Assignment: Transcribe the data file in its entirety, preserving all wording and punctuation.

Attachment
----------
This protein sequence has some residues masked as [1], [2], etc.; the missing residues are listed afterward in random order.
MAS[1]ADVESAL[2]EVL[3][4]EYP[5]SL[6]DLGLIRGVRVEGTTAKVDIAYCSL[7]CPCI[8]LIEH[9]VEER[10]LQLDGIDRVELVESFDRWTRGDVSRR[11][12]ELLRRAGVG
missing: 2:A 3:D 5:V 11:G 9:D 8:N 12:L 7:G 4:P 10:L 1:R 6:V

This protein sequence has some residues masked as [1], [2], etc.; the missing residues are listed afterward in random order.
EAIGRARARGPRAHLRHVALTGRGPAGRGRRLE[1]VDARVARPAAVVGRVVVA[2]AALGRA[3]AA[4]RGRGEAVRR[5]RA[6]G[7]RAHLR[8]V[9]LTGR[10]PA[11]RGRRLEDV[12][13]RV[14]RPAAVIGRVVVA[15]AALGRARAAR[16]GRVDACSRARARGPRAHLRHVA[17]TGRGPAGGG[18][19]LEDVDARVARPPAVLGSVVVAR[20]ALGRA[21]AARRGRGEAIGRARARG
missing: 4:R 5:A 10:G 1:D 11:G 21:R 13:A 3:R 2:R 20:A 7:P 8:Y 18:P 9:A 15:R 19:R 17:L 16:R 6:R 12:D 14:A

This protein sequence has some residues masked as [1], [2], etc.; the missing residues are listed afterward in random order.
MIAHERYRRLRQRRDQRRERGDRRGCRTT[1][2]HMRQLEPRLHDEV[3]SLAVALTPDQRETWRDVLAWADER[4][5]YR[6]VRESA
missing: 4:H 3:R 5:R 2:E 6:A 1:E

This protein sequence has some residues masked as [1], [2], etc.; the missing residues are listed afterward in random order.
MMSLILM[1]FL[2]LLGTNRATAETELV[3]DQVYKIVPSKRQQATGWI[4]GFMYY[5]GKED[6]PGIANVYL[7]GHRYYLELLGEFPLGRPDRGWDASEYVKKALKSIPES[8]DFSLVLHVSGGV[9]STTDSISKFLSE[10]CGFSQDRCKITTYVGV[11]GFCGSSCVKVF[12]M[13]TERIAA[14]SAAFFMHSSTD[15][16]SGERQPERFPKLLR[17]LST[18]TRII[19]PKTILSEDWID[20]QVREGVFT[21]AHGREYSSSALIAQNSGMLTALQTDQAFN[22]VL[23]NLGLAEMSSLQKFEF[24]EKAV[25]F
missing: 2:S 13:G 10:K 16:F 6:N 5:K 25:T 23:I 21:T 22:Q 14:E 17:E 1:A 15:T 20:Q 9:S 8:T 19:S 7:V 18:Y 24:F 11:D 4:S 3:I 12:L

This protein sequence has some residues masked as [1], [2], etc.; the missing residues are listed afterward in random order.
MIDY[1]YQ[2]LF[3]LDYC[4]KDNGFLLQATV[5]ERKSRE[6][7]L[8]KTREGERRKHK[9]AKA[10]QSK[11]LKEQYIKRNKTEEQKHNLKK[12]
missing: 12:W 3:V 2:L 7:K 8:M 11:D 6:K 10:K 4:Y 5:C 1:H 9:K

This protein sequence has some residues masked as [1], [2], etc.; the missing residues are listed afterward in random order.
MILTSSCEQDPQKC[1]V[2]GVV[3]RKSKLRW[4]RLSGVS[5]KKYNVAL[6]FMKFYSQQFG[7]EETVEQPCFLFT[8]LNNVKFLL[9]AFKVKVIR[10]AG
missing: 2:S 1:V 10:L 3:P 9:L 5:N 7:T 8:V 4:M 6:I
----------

This protein sequence has some residues masked as [1], [2], etc.; the missing residues are listed afterward in random order.
MAS[1]ADVESAL[2]EVL[3][4]EYP[5]SL[6]DLGLIRGVRVEGTTAKVDIAYCSL[7]CPCI[8]LIEH[9]VEER[10]LQLDGIDRVELVESFDRWTRGDVSRR[11][12]ELLRRAGVG
missing: 2:A 3:D 5:V 11:G 9:D 8:N 12:L 7:G 4:P 10:L 1:R 6:V

This protein sequence has some residues masked as [1], [2], etc.; the missing residues are listed afterward in random order.
EAIGRARARGPRAHLRHVALTGRGPAGRGRRLE[1]VDARVARPAAVVGRVVVA[2]AALGRA[3]AA[4]RGRGEAVRR[5]RA[6]G[7]RAHLR[8]V[9]LTGR[10]PA[11]RGRRLEDV[12][13]RV[14]RPAAVIGRVVVA[15]AALGRARAAR[16]GRVDACSRARARGPRAHLRHVA[17]TGRGPAGGG[18][19]LEDVDARVARPPAVLGSVVVAR[20]ALGRA[21]AARRGRGEAIGRARARG
missing: 4:R 5:A 10:G 1:D 11:G 21:R 13:A 3:R 2:R 20:A 7:P 8:Y 18:P 9:A 15:R 19:R 17:L 16:R 6:R 12:D 14:A

This protein sequence has some residues masked as [1], [2], etc.; the missing residues are listed afterward in random order.
MIAHERYRRLRQRRDQRRERGDRRGCRTT[1][2]HMRQLEPRLHDEV[3]SLAVALTPDQRETWRDVLAWADER[4][5]YR[6]VRESA
missing: 4:H 3:R 5:R 2:E 6:A 1:E

This protein sequence has some residues masked as [1], [2], etc.; the missing residues are listed afterward in random order.
MMSLILM[1]FL[2]LLGTNRATAETELV[3]DQVYKIVPSKRQQATGWI[4]GFMYY[5]GKED[6]PGIANVYL[7]GHRYYLELLGEFPLGRPDRGWDASEYVKKALKSIPES[8]DFSLVLHVSGGV[9]STTDSISKFLSE[10]CGFSQDRCKITTYVGV[11]GFCGSSCVKVF[12]M[13]TERIAA[14]SAAFFMHSSTD[15][16]SGERQPERFPKLLR[17]LST[18]TRII[19]PKTILSEDWID[20]QVREGVFT[21]AHGREYSSSALIAQNSGMLTALQTDQAFN[22]VL[23]NLGLAEMSSLQKFEF[24]EKAV[25]F
missing: 2:S 13:G 10:K 16:F 6:N 5:K 25:T 23:I 21:T 22:Q 14:E 17:E 1:A 15:T 20:Q 9:S 8:T 19:S 7:V 18:Y 24:F 11:D 4:S 3:I 12:L

This protein sequence has some residues masked as [1], [2], etc.; the missing residues are listed afterward in random order.
MIDY[1]YQ[2]LF[3]LDYC[4]KDNGFLLQATV[5]ERKSRE[6][7]L[8]KTREGERRKHK[9]AKA[10]QSK[11]LKEQYIKRNKTEEQKHNLKK[12]
missing: 12:W 3:V 2:L 7:K 8:M 11:D 6:K 10:K 4:Y 5:C 1:H 9:K

This protein sequence has some residues masked as [1], [2], etc.; the missing residues are listed afterward in random order.
MILTSSCEQDPQKC[1]V[2]GVV[3]RKSKLRW[4]RLSGVS[5]KKYNVAL[6]FMKFYSQQFG[7]EETVEQPCFLFT[8]LNNVKFLL[9]AFKVKVIR[10]AG
missing: 2:S 1:V 10:L 3:P 9:L 5:N 7:T 8:V 4:M 6:I